Mon | Jun 14, 2021

Don’t skimp on Ebola precautions

Published:Sunday | October 19, 2014 | 4:37 PM

This is not a critique of the Ministry of Health. It's meant to make a serious plea to the powers that be not to make 'politics' and/or 'international protocol' get in the way of executing the most stringent of measures imaginable in order to keep the deadly Ebola virus from affecting our little island.

The chik-V epidemic is a wake-up call. It is causing a lot of morbidity and wreaking havoc in the workplace. The authorities told us months in advance that this virus was coming to Jamaica. However, the public should have been repeatedly informed of all the well-documented possible manifestations of this disease.

Now, people have come up with conspiracy theories to explain the remarkable prevalence of the virus (and possibly other coexisting flu-like viruses). Some blame it on the plane that crashed near Portland, some say that an experiment went wrong, and a few somehow blame Goat Islands.

There are people who lock up their rooms, live in long sleeves and long pants plus socks, use all the Vape products imaginable, wear the portable electronic insect repellent and risk toxic levels of DEET by 'bathing' in insect repellents several times each day yet they still get hit hard by chik-V. Therefore, many swear that this virus is airborne.

There should have been a massive multidisciplinary and interministerial prophylactic response to this disease. The cleaning that is now going on in an ad hoc fashion should have been carried out hastily yet methodically and properly all across the island many months ago. Every possible door-to-door effort to eradicate the mosquito vector should have been made way back then.

Proactive approach

Personal responsibility, discipline, civic pride, common sense and hygiene practices are dismal. We need to actively seek out offenders who dump refuse in our gullies and streets. Perhaps if some foreign expert threatens to expose our messy environment internationally and, therefore, impact tourism negatively, or if some big lending agency makes cleaning up a prerequisite for another much-needed loan, things may start moving.

And now the deadly Ebola is threatening the entire globe. The World Health Organization estimates that so far, more than 4,500 of the at least 8,300 infected by Ebola this year have died. And, of the 416 health-care workers who contracted Ebola, to date, at least 233 have died. The countries most severely affected are Sierra Leone, Guinea and Liberia. But countries far from the outbreak, like the USA and Spain, have new cases.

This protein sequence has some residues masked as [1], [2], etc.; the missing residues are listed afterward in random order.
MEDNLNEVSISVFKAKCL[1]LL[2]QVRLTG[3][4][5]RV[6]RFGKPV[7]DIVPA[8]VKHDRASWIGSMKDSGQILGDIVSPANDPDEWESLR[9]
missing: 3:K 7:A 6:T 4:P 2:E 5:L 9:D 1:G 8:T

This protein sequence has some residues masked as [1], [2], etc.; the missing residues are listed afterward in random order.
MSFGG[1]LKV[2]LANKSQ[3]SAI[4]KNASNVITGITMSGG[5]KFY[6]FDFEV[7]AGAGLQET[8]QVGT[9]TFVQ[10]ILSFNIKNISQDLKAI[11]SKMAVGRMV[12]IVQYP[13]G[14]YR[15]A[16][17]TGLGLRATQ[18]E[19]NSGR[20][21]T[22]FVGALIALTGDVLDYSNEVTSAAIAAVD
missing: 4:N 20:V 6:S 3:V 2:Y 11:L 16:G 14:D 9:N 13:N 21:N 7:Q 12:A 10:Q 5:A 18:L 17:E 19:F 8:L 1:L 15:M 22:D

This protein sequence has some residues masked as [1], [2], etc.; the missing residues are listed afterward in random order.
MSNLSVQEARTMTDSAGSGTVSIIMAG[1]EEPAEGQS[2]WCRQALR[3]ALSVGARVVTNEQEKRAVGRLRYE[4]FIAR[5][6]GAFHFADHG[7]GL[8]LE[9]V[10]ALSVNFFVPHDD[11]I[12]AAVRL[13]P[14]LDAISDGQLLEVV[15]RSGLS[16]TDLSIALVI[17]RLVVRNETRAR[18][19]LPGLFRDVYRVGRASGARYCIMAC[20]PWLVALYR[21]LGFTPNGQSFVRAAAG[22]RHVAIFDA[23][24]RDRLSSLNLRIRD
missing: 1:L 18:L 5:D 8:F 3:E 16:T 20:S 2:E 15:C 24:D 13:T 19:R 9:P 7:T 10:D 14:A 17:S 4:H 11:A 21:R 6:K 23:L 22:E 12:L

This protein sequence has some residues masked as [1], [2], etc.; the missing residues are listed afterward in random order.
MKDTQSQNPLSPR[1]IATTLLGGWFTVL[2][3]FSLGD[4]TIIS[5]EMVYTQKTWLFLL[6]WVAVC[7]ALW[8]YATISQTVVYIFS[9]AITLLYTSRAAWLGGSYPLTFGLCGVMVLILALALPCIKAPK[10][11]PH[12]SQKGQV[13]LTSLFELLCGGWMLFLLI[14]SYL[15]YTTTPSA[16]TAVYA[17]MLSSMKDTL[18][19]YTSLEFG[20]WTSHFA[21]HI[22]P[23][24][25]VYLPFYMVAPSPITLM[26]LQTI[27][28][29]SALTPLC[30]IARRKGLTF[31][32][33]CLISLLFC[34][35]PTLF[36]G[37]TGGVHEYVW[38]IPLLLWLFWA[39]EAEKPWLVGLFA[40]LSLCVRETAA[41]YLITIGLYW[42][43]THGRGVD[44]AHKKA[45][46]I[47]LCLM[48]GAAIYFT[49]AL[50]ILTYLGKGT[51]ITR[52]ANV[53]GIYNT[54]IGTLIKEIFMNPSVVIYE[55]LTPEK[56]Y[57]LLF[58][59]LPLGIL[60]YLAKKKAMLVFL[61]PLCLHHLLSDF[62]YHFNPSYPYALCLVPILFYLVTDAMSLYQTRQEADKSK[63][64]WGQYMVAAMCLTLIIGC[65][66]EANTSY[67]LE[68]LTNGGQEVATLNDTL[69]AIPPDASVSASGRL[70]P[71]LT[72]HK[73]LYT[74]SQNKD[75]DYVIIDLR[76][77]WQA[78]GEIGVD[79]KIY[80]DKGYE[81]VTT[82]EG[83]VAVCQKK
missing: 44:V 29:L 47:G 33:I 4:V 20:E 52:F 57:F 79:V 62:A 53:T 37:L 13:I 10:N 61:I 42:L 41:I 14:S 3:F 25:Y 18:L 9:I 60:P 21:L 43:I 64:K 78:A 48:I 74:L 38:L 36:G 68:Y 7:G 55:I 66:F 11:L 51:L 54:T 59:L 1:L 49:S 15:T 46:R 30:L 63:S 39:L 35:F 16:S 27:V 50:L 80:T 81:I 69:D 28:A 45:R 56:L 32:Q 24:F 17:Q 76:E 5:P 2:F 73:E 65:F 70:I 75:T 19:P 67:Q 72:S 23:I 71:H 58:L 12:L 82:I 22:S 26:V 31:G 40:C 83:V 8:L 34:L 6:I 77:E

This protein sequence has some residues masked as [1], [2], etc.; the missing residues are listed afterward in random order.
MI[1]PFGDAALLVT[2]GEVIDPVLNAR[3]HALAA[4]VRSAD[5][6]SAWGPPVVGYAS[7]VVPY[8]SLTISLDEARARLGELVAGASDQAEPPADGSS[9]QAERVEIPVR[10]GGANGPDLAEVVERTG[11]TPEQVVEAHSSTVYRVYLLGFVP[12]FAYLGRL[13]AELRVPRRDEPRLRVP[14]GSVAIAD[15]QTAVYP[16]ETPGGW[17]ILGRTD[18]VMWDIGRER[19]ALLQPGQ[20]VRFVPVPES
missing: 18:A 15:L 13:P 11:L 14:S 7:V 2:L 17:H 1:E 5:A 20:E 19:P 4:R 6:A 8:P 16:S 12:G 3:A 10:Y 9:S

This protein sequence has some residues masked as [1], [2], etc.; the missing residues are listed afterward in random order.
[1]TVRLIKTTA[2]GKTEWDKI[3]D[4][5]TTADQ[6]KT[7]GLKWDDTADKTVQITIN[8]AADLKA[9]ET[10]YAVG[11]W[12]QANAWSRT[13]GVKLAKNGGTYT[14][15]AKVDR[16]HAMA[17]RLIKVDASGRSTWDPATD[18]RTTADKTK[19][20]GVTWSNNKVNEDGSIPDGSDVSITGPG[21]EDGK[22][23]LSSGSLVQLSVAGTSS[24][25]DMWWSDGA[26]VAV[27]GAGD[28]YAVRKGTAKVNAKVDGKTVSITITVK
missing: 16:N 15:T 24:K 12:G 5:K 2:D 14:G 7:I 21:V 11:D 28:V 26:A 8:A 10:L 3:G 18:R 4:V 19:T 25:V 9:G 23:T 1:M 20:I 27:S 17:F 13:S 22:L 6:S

People are suspicious that Ebola is easier to contract than they are told. They ask me, if the risk of Ebola is only by contact with an infected person's blood, saliva, sweat, faeces, semen, vomit or soiled clothing, why the hazardous material suits just to visit Ebola patients? I have no reassuring words for them.

Our immigration and customs officers are very worried. They must come into contact with people who may have travelled circuitous routes to get here and interacted with people from all over the world. Travellers put various documents and forms in their mouths all the time. We need to take the temperatures of every single arriving passenger as they line up in the immigration lounge, meticulously scrutinise passports for evidence of travel to Ebola hotspots, and randomly interview passengers.

Travel bans, advisories

Jamaica has issued travel bans; we also need travel advisories. We should quarantine persons on minimum suspicion. Airlines should suspend the need for medical certificates and simply give refunds or allow passengers to postpone their flights without penalising them if they report having a fever or not feeling well.

The training of relevant personnel has already begun and necessary barrier nursing and disposable material have been requisitioned. But we need much more public education. We must do anything and everything to keep Ebola away by being aggressively proactive now.

Ebola could be the death knell for our small, struggling nation, which depends heavily on visitors for economic survival and already has an extremely overburdened, underfunded and malfunctioning health-care system.

n Garth A. Rattray is a medical doctor with a family practice. Email feedback to and